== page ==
3. Food! Eat the good stuff …. Im certainly not going to talk about kale smoothies and do a Gwyneth Paltrow on you, but eat something, even if all you can face is a yoghurt with crunchy bits in it. You cannot run on empty.
  4. Make a list for the day – essential things that need to be done (telephone calls, emails, cleaning a cupboard) plus a few things at the end that you want to do, but that can only be done when the needs are completed. (Long soak in the bath, good book on the sofa etc)
  5. One thing that we MUST include every single day is some form of fresh air and exercise. Even if it’s just washing the car, gardening, or cleaning out all the bins – it doesn’t matter. Just something, outside so we raise the heart rate and get out into the world. Get the endorphins and dopamine working for you.

For me, the most important part of the day is the very start. It sets and determines the tone for the rest of the day. By making and keeping a simple routine, it sets us up for a good solid day ahead. It becomes as easy as breathing. Slowly we can add to it, increase it and we can have our rewards (the fun things) at the tail-end of the day. First we do the things we need to do, then we do the things we want to do.

Start simple, but do start, it’s the only way to move forward.

Katie x

49. Getting Back on The Straight And Narrow!

 

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So after a rather stressful holiday and having discovered that the reason for the anxiety was in actual fact my fault, I am now on a mission to put everything right again. Back in order. Get my life nice and straight again, just like the boxes of cereal on the larder shelves. Yes, nice and neat and tidy.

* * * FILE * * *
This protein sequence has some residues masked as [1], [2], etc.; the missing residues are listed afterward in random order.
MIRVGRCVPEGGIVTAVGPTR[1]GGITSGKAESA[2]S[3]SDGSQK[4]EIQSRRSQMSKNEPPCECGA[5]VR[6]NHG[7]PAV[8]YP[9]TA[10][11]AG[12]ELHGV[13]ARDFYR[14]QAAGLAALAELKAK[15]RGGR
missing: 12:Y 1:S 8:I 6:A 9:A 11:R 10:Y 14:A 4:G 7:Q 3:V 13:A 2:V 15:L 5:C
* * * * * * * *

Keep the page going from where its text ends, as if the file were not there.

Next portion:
Whilst being away, I completely lost my routine and structure. I lost my ‘me-time’, my mindfulness time, my time to just treat myself a teensy bit like Dresden china. And as a consequence, everything went slightly to pot. (Not the drug I hasten to add, more sort of ‘hellishly wrong’ or ‘down the drain’). I foolishly thought that as I had been so much better, that I could therefore be a little more spontaneous, let loose, …. it was a holiday for heavens sake. Oh silly little me! … that was not spontaneity, nooooo! That was sheer recklessness.

So here I am again, not exactly back at square one, but perhaps a few rungs lower down the ladder however, considerably wiser.

I arrived back from holiday utterly exhausted. Exhausted by the anxiety. I had no pattern or structure, I was now having to fit in with everyone else’s routine, and somehow that didn’t include half an hour fiddling around upstairs getting sorted out in the morning and using mindfulness over every little chore, and pampering myself. Oh no, I was being rushed from pillar to post with urgency. Stress then led to anxiety. And I’d forgotten how darn tiring it is.

The only other times I’ve felt such exhaustion was when I was pregnant. Ahhh yes, pregnancy, that blissful time when complete strangers offer you a seat on a bus or the tube. That glowing, healthy skin and radiance …. for part of the time, yes. For the rest, completely knackering. Particularly when you already have one child. I do recall a lot of bribery … “if you could just watch Tellytubbies once more, yes, just sit on the floor so Mummy can just lie sofa for just a teensy bit longer, of course you can have some more chocolate” … oh I remember it well.

So I’m back home, rekindling my routine and structure, having spent the best part of four days sleeping. Before the Colonel actually thinks he’s married a zombie, I’m back on day one of looking after myself again. And, wow I’ve slipped back into it so easily. A doddle. Easy peasy. I guess once it’s set up, it’s remarkably easy to return to.

Same pattern in the morning (apart from blog writing which I’ve left til now) – Friday is laundry day, therefore sheets etc washed … ✅

Friday is also cleaning day, therefore hoovering, polishing, bathroom etc … ✅

Doctors appointment to go over medication… ✅

Make lunch for the Colonel who is working from home due to snow – ✅ (Actually excelled myself here with latticed mini quiches so now feeling like domestic goddess).